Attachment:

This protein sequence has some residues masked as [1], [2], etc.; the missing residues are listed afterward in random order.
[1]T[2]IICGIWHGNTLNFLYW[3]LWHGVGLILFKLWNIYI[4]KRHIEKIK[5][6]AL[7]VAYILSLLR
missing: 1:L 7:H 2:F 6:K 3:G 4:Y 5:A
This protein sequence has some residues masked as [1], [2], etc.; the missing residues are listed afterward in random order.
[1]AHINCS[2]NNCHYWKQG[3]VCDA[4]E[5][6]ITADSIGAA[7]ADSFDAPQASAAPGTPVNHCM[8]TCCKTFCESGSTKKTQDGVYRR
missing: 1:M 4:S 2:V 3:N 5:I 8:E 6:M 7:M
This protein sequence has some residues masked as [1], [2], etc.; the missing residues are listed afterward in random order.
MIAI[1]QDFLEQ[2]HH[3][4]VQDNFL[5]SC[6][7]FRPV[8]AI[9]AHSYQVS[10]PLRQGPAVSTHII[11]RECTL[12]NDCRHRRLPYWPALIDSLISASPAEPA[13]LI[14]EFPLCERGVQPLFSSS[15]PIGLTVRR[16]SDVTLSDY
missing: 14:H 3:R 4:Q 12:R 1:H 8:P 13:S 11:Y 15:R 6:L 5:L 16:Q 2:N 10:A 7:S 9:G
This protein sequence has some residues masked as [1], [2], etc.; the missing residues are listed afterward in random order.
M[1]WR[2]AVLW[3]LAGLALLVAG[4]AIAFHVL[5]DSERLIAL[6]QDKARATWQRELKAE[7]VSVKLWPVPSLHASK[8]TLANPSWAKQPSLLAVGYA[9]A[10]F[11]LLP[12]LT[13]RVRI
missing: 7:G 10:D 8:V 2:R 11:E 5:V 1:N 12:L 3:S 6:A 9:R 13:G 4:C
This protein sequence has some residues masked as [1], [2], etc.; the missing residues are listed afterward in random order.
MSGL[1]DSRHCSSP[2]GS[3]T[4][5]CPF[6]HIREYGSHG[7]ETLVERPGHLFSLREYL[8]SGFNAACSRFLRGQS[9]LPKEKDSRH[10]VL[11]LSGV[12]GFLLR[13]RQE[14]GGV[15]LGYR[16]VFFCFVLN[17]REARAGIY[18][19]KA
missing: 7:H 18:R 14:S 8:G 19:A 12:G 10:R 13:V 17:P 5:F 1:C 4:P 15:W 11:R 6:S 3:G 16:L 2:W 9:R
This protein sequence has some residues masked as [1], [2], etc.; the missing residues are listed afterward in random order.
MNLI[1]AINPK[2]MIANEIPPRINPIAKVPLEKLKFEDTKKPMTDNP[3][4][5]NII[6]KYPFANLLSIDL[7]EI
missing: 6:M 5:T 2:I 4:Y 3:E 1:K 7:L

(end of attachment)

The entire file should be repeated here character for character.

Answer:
This protein sequence has some residues masked as [1], [2], etc.; the missing residues are listed afterward in random order.
[1]T[2]IICGIWHGNTLNFLYW[3]LWHGVGLILFKLWNIYI[4]KRHIEKIK[5][6]AL[7]VAYILSLLR
missing: 1:L 7:H 2:F 6:K 3:G 4:Y 5:A
This protein sequence has some residues masked as [1], [2], etc.; the missing residues are listed afterward in random order.
[1]AHINCS[2]NNCHYWKQG[3]VCDA[4]E[5][6]ITADSIGAA[7]ADSFDAPQASAAPGTPVNHCM[8]TCCKTFCESGSTKKTQDGVYRR
missing: 1:M 4:S 2:V 3:N 5:I 8:E 6:M 7:M
This protein sequence has some residues masked as [1], [2], etc.; the missing residues are listed afterward in random order.
MIAI[1]QDFLEQ[2]HH[3][4]VQDNFL[5]SC[6][7]FRPV[8]AI[9]AHSYQVS[10]PLRQGPAVSTHII[11]RECTL[12]NDCRHRRLPYWPALIDSLISASPAEPA[13]LI[14]EFPLCERGVQPLFSSS[15]PIGLTVRR[16]SDVTLSDY
missing: 14:H 3:R 4:Q 12:R 1:H 8:P 13:S 11:Y 15:R 6:L 5:L 16:Q 2:N 10:A 7:S 9:G
This protein sequence has some residues masked as [1], [2], etc.; the missing residues are listed afterward in random order.
M[1]WR[2]AVLW[3]LAGLALLVAG[4]AIAFHVL[5]DSERLIAL[6]QDKARATWQRELKAE[7]VSVKLWPVPSLHASK[8]TLANPSWAKQPSLLAVGYA[9]A[10]F[11]LLP[12]LT[13]RVRI
missing: 7:G 10:D 8:V 2:R 11:E 5:V 1:N 12:L 3:S 6:A 9:R 13:G 4:C
This protein sequence has some residues masked as [1], [2], etc.; the missing residues are listed afterward in random order.
MSGL[1]DSRHCSSP[2]GS[3]T[4][5]CPF[6]HIREYGSHG[7]ETLVERPGHLFSLREYL[8]SGFNAACSRFLRGQS[9]LPKEKDSRH[10]VL[11]LSGV[12]GFLLR[13]RQE[14]GGV[15]LGYR[16]VFFCFVLN[17]REARAGIY[18][19]KA
missing: 7:H 18:R 14:S 8:G 19:A 12:G 10:R 13:V 17:P 5:F 1:C 4:P 15:W 11:R 6:S 3:G 16:L 2:W 9:R
This protein sequence has some residues masked as [1], [2], etc.; the missing residues are listed afterward in random order.
MNLI[1]AINPK[2]MIANEIPPRINPIAKVPLEKLKFEDTKKPMTDNP[3][4][5]NII[6]KYPFANLLSIDL[7]EI
missing: 6:M 5:T 2:I 4:Y 3:E 1:K 7:L